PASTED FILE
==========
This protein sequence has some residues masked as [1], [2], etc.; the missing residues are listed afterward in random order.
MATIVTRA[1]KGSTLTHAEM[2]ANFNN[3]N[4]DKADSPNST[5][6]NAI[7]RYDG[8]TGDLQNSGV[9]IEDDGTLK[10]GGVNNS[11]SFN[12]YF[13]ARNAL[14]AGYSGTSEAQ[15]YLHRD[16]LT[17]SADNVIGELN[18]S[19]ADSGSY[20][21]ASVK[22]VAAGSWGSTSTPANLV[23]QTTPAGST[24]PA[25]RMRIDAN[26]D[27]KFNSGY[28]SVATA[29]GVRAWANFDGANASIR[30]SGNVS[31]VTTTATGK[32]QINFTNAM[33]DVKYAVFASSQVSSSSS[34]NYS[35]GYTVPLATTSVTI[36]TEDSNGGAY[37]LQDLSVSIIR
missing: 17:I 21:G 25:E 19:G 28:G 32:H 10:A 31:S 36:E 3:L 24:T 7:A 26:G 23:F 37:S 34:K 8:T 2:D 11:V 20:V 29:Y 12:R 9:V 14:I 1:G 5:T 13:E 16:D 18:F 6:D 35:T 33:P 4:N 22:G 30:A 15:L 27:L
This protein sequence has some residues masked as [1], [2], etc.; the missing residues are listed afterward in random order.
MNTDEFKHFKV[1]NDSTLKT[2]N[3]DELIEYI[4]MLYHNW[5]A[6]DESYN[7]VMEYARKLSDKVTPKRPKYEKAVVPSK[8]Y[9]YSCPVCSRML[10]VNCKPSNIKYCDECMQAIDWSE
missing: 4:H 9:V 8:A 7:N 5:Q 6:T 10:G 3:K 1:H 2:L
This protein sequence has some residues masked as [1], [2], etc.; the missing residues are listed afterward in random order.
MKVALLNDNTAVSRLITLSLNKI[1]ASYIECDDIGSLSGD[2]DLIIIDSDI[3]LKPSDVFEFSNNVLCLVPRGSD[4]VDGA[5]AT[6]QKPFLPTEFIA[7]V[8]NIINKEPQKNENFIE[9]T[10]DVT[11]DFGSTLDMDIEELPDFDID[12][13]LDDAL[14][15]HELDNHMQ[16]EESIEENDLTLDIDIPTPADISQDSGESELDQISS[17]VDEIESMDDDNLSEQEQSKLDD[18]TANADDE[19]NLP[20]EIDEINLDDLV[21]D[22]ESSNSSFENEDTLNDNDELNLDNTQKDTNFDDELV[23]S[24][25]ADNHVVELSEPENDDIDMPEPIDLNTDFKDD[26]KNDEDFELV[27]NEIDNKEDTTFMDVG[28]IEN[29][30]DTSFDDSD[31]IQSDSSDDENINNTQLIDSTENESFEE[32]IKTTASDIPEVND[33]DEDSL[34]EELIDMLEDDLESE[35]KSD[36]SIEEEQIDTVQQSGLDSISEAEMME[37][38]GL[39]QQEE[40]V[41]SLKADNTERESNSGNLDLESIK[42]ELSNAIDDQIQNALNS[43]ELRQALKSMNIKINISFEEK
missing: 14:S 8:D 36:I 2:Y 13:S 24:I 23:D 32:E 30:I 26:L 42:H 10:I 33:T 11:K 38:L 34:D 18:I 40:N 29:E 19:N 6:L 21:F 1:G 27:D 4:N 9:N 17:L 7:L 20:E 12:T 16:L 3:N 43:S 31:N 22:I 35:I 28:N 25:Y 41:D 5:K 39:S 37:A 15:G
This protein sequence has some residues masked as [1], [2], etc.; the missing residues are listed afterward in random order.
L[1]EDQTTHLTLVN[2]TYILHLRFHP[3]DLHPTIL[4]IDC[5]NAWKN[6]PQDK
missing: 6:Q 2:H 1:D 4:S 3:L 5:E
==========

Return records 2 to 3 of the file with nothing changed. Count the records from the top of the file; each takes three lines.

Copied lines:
This protein sequence has some residues masked as [1], [2], etc.; the missing residues are listed afterward in random order.
MNTDEFKHFKV[1]NDSTLKT[2]N[3]DELIEYI[4]MLYHNW[5]A[6]DESYN[7]VMEYARKLSDKVTPKRPKYEKAVVPSK[8]Y[9]YSCPVCSRML[10]VNCKPSNIKYCDECMQAIDWSE
missing: 4:H 9:V 8:A 7:N 5:Q 6:T 10:G 3:K 1:H 2:L
This protein sequence has some residues masked as [1], [2], etc.; the missing residues are listed afterward in random order.
MKVALLNDNTAVSRLITLSLNKI[1]ASYIECDDIGSLSGD[2]DLIIIDSDI[3]LKPSDVFEFSNNVLCLVPRGSD[4]VDGA[5]AT[6]QKPFLPTEFIA[7]V[8]NIINKEPQKNENFIE[9]T[10]DVT[11]DFGSTLDMDIEELPDFDID[12][13]LDDAL[14][15]HELDNHMQ[16]EESIEENDLTLDIDIPTPADISQDSGESELDQISS[17]VDEIESMDDDNLSEQEQSKLDD[18]TANADDE[19]NLP[20]EIDEINLDDLV[21]D[22]ESSNSSFENEDTLNDNDELNLDNTQKDTNFDDELV[23]S[24][25]ADNHVVELSEPENDDIDMPEPIDLNTDFKDD[26]KNDEDFELV[27]NEIDNKEDTTFMDVG[28]IEN[29][30]DTSFDDSD[31]IQSDSSDDENINNTQLIDSTENESFEE[32]IKTTASDIPEVND[33]DEDSL[34]EELIDMLEDDLESE[35]KSD[36]SIEEEQIDTVQQSGLDSISEAEMME[37][38]GL[39]QQEE[40]V[41]SLKADNTERESNSGNLDLESIK[42]ELSNAIDDQIQNALNS[43]ELRQALKSMNIKINISFEEK
missing: 14:S 8:D 36:I 2:Y 13:S 24:I 23:D 32:E 30:I 26:L 42:H 10:I 33:T 11:K 38:L 34:D 18:I 40:N 29:E 19:N 6:L 21:F 1:G 27:D 4:N 9:N 17:L 7:L 20:E 12:T 16:L 3:N 43:S 31:N 22:I 35:I 28:N 25:Y 41:D 5:K 39:S 37:A 15:G